mediums and in the most contemporary mediums of today's world. It's
frustrating to have to let such unpredictable phenomena speak for
itself--if it wants to, that is-- and almost never on cue! I think,
though, that the answer to this frustration lies, again, in better
exposure to the science of the phenomena. Today's investigators must
learn about the history of the frustration of parapsychology--that
this frustration is the nature of the business--and elusiveness the
nature of the phenomena.
5. If you could investigate your "Dream Haunted Hot Spot" where would it be?
Right here at home: Hull House in Chicago, absolutely off-limits to ghost hunters, but one of the most storied and active sites in the nation.
6. What was your first Paranormal encounter?
In 1967, my parents bought the so-called haunted house in the neighborhood, where I grew up, just a few blocks from Wrigley Field. The next year I was born, and my first memory is of waking up in the night to the sound of footsteps on the stairs, as if someone were ascending, going on and on and on. This happened every night for about thirteen years, until around the time my brother and I started high school. It was something that was just always there, and it made me look around from a young age for others with the paranormal in their everyday lives.
7. What scares you about Ghost Hunting or Paranormal Investigations?
Everyone knows that I will not venture into a haunted site alone, and I have found this to be the case with many ghost investigators with religious--especialy Catholic--backgrounds. In Chicago, as in many other old American cities, there is a solid diabolical foundation to many of our ghost stories. In Chicago, I was raised on stories of the Devil Baby of Hull House, yarns about the night the Devil was seen in the Communion line at St. Michael's Church in Old Town, and the tale of the night the Devil came to dance at Kaiser Hall in the old Irish neighborhood of Bridgeport. Just as most ghosts seem to be Catholic, many people who fear them are Catholic, too: I think the fear stems from a deep respect for the unseen, which is also the origin, I imagine, of my defense of the experiential.
8. If you could work side by side with one of the Paranormal Investigator greats, who would it be?
Harry Price, at Borley of course!
9. Read any good Paranormal Books lately?
I just finished John Kachuba's new "Ghosthunters" book, which I really enjoyed. I love his style: he truly makes you feel as if you are learning along with him. Another great writer today with a similar style is Jeff Belanger, who has a wonderful, down-to-earth, inquisitive style. I also just re-read Rhine's "Hidden Channels of the Mind." I make it a point to re-read the Rhines' books on a regular basis, to keep focused on and excited about parapsychology.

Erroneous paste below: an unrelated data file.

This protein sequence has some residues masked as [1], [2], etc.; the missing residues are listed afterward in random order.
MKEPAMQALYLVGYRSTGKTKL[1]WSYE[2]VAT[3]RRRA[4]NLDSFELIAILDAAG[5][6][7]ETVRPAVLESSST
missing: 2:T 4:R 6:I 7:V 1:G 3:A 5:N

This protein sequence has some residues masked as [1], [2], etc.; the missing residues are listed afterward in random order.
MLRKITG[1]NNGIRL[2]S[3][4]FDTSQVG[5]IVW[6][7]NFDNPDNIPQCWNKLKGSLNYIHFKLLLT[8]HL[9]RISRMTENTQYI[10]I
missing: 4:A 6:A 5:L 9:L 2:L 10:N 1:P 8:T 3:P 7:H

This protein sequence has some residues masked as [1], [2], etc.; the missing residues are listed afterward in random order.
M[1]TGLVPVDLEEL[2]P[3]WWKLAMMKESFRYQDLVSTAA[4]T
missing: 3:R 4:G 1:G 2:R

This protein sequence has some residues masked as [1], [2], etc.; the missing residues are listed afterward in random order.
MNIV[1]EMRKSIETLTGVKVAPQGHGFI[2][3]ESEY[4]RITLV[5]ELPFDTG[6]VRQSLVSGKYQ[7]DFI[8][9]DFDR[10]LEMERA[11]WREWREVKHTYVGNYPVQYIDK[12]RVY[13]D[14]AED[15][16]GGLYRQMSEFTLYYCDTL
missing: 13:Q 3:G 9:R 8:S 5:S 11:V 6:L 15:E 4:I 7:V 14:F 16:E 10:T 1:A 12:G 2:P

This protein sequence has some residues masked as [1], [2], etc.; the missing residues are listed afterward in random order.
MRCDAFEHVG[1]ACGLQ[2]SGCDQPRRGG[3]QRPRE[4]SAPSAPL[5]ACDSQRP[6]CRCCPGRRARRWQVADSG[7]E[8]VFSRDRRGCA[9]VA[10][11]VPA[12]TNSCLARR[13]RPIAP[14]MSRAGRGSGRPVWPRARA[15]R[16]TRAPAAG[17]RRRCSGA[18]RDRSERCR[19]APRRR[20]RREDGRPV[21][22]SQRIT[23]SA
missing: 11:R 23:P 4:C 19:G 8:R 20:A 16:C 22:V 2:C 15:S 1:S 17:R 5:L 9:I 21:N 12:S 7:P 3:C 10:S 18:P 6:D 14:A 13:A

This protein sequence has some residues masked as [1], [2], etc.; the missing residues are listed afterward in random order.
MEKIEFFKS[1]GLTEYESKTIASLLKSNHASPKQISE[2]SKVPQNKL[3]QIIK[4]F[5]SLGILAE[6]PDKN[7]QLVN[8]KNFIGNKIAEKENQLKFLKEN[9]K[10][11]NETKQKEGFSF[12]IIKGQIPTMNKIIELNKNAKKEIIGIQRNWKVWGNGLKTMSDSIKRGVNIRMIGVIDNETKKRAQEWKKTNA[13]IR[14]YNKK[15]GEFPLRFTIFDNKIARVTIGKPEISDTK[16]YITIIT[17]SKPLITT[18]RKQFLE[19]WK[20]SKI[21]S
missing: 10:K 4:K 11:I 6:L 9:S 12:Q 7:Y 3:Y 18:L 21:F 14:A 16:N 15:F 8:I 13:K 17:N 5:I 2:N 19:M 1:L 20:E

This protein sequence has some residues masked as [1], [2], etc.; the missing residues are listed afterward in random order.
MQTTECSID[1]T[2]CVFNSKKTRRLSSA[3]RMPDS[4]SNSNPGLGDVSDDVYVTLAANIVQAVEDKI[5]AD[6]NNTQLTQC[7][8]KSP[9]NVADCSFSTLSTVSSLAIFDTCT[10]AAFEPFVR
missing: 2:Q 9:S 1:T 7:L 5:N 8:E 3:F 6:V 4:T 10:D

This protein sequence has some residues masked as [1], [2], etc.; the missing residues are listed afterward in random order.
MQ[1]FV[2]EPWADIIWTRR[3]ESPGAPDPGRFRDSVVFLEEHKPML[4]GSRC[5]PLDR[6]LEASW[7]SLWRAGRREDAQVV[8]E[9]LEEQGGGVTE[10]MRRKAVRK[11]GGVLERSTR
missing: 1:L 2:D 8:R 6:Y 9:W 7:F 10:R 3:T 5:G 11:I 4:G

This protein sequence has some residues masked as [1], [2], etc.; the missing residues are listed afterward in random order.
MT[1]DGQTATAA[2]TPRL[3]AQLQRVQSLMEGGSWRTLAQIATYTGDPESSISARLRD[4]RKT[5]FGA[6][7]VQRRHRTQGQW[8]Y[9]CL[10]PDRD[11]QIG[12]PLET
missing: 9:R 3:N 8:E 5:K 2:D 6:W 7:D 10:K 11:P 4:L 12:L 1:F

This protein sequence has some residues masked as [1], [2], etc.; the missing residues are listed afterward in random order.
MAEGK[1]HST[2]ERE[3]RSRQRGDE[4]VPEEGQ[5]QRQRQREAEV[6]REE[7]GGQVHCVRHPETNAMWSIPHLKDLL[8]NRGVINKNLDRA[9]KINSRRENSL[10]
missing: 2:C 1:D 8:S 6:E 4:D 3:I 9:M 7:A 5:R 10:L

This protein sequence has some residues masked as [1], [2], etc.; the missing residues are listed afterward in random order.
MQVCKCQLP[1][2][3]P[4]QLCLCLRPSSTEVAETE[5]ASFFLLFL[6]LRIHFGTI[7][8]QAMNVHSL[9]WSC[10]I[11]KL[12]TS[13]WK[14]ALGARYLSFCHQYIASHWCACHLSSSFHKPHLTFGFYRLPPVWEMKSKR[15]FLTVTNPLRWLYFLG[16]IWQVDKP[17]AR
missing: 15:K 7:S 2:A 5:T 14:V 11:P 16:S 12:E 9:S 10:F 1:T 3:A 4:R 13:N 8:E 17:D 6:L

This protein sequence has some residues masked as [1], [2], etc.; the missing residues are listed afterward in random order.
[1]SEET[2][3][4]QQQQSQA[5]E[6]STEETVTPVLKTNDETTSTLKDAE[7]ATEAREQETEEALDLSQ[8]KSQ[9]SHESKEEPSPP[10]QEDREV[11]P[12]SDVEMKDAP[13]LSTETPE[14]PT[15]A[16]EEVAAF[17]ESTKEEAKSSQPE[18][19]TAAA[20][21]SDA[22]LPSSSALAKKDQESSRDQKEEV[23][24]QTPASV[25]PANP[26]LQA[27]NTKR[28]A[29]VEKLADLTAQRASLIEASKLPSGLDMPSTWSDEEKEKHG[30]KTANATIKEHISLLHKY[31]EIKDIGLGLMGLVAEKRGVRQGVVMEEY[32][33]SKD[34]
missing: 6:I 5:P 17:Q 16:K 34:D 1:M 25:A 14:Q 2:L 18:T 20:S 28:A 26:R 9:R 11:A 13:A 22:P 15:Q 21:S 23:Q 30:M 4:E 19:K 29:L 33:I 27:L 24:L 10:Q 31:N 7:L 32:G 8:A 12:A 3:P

10. What Question do people ask you most when you tell them your a paranormal investigator, writer?
"What's the scariest thing you ever saw?" (My answer: I came home from from a tour one night after visiting the courtyard outside Chicago's Hull House--arguably Chicago's most haunted site--and woke at four a.m. to find a headless man standing on my bed.)
11. In your opinion, Where is the most Haunted city in America?
I truly do think Chicago is right up there. On our tours, we talk a great deal about the reasons for this: the proximity of the enigmatic waters of Lake Michigan, the massive and unfortunate Native American displacement of settlement days, and--most importantly--the deliberate lack of commemoration of some of the city's most important and deadly events: the Iroquois Theater Fire, the Eastland Disaster, the Fort Dearborn and St Valentine's Day Massacres. Other famously haunted cities in America--Salem, New Orleans, Gettysburg--have come to terms with (and embraced) their deadly pasts. In Chicago, we pay lip service to our "quaint" disaster-- the Great Fire of 1871--, but everything else is swept under the rug, including the gangland history of the 1920s, whose landmarks were systematically and completely destroyed by former mayor Richard J. Daley. During his long tenure, Daley fought a private war on the world's memory of Al Capone, Bugs Moran, and all they accomplished. Ironically, the most popular tours in Chicago today are tours of the vacant lots and parking garages that now stand on these notorious sites. We honestly feel that, when important events from a city's past are not properly commemorated--as in Chicago--inexplicable phenomena are some of the by-products.
12. Do you feel more people should get involved with Ghost hunting or Paranormal Investigation?